Fig. 8
figure8

Number of unique users for each cluster of hashtags in each time period. There are distinct differences between the number of unique users between and within periods. These differences are largely not driven by the number of hashtags present within a cluster, but rather with the topic of those hashtags

From the figure it can be observed that there are differences in user bases both between time periods and between clusters. The first and third time periods have generally fewer unique users in each of their clusters than the second time period. This due in a large part to the previous observation that there are more unique users in general on any given day during the second period than there are for the first or third periods. It is worth noting, however, that the total ratio of unique users to total users in both the second and third periods are about the same at 0.202 and 0.206 respectively. That is to say that even as the number of unique users decreases slightly in the third period and that the clusters in the third period do not have as many unique users, the period retains a relatively high number of unique users across the time period. Additionally, there are distinct differences in the number of unique top users between clusters within any of the time periods. This is especially true for the second time period. Generally, this difference in unique users is only partly accounted for by a difference in the size of the clusters as the 0th and 1st clusters are always the largest in any given period but do not have the greatest number of unique users for those time periods. This discrepancy in numbers of unique top users is also a result of the generality of the particular topic of the clusters, with those clusters having more general topics having higher numbers of unique top users. For example, the 4th cluster in the second period contains many hashtags, from many languages, which describe COVID-19, such as ‘ #COVID-19’, ‘ #covid19’, or ‘ #COVID—19.’ So, the topical clusters of hashtags have differences in their top users with some clusters having a very small top user base and others, a larger one.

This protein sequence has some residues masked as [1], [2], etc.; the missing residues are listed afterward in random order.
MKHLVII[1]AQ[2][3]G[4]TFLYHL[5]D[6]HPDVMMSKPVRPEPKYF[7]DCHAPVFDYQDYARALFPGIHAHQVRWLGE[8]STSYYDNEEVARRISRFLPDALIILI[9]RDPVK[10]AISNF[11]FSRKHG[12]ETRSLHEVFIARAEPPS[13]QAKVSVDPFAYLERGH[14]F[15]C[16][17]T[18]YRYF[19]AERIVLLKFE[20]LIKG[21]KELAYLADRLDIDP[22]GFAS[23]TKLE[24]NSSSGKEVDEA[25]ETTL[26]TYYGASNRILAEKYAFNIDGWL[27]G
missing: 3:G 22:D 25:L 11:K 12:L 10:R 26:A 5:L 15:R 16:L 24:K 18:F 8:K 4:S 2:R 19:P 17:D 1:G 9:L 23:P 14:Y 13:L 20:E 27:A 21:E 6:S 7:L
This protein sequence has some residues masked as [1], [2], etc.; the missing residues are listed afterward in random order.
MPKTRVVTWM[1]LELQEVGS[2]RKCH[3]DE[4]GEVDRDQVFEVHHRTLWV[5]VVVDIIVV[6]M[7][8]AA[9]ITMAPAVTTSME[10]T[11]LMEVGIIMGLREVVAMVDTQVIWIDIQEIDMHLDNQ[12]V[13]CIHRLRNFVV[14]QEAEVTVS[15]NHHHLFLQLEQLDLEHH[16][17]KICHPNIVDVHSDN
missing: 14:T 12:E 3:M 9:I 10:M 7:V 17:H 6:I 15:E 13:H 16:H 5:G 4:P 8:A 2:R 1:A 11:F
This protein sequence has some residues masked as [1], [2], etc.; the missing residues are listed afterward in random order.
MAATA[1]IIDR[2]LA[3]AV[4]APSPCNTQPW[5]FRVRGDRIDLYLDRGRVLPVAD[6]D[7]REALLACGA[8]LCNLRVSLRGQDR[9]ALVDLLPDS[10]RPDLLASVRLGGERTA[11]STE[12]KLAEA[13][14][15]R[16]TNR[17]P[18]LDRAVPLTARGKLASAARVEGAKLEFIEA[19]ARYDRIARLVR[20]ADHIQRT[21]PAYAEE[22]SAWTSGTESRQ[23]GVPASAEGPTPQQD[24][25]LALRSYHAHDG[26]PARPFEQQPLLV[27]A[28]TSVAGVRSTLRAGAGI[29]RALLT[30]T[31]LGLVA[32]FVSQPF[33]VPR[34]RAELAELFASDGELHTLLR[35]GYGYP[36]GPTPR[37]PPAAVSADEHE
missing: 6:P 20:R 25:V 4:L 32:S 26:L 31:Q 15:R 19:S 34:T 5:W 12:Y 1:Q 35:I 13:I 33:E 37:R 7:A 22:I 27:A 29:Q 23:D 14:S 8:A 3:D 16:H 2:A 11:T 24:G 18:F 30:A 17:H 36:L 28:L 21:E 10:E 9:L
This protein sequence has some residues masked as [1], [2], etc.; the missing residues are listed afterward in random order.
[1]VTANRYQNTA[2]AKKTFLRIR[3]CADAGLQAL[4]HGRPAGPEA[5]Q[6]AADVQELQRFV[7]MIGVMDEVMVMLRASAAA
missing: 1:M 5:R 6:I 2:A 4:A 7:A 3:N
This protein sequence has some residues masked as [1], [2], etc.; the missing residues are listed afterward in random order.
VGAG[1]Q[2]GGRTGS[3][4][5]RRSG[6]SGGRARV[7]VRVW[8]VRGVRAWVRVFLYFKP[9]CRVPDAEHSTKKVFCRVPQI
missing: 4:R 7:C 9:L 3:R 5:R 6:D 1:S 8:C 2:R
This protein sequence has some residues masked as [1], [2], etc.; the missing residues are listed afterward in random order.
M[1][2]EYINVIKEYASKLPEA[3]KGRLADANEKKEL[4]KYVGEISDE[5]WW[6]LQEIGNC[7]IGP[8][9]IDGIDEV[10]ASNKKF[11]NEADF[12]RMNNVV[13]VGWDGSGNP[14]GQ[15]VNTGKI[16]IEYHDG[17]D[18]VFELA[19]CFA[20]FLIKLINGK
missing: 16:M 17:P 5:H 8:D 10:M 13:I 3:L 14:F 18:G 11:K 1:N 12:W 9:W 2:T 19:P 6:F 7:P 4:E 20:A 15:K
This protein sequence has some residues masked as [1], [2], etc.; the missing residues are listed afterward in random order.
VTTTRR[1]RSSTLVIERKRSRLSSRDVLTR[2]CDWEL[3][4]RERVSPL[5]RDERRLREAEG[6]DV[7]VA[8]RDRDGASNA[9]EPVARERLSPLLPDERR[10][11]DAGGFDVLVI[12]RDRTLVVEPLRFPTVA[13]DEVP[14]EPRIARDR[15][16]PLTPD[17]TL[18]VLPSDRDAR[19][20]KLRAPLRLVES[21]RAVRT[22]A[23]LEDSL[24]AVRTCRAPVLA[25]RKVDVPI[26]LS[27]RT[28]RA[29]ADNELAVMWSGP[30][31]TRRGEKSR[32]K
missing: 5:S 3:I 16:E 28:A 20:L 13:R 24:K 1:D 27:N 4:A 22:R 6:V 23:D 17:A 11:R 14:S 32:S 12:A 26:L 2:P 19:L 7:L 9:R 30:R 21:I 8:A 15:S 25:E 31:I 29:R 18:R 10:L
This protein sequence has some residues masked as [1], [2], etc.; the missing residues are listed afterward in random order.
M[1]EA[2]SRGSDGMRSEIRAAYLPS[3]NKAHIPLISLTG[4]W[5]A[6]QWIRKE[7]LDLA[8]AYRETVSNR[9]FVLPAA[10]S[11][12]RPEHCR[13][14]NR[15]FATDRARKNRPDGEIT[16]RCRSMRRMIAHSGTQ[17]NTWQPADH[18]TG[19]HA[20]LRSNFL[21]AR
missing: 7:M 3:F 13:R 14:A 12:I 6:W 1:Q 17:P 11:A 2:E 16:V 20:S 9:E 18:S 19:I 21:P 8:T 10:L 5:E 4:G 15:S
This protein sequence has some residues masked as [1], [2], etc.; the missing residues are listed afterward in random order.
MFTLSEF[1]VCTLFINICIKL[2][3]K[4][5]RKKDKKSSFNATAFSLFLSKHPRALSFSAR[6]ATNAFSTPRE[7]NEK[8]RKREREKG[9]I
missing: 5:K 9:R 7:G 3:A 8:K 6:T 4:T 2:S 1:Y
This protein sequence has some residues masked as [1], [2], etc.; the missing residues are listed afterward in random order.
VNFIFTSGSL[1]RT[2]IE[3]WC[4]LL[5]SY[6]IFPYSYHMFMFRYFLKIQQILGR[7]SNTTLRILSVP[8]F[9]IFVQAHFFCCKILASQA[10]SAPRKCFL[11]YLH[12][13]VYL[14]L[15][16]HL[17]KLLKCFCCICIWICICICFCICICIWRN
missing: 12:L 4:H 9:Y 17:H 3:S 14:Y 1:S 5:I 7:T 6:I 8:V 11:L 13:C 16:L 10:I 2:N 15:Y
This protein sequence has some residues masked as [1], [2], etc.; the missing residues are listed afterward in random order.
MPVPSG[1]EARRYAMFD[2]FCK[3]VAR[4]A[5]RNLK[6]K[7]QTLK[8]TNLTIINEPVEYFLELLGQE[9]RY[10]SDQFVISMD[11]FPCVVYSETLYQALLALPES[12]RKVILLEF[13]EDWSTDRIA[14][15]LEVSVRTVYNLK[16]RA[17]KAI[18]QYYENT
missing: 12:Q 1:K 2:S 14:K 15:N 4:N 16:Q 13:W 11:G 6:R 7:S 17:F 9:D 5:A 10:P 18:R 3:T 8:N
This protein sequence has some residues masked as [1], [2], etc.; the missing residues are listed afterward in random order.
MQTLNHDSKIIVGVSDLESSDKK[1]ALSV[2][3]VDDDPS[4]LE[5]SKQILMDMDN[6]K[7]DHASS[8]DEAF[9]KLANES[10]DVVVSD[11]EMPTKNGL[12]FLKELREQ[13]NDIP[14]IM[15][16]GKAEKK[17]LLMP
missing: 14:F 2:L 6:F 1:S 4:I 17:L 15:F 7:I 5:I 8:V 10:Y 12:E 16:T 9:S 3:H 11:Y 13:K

One of the issues with just looking at the number of unique top users is that hashtags have different numbers of users in general. So, a hashtag could be completely used by a different user in each use, but the hashtag itself is not widely used, which would result in that hashtag having a small unique top user base. This effect extends to clusters where there are clusters of generally less used hashtags. So, I also use a top user score for each cluster which compares the ratio of the number of top unique users for the hashtags versus the number of top unique users if there was no overlap between the top unique users of the hashtags. As a mathematical expression, this top user score for a cluster is given by:

$$ \text{top user score}^{c} = \frac{\sum\bigcap_{i=1}^{r} top\_users_{i}^{c}}{{\sum\nolimits}_{i=1}^{r}\sum top\_users_{i}^{c}} $$
(11)

where c is a particular cluster, r is the number of hashtags present in cluster c, and \(top\_users_{i}^{c}\) is the set of users for hashtag i in cluster c. The following figure, Fig. 9, displays the top user scores for each of the clusters in each of the time periods.

Fig. 9
figure9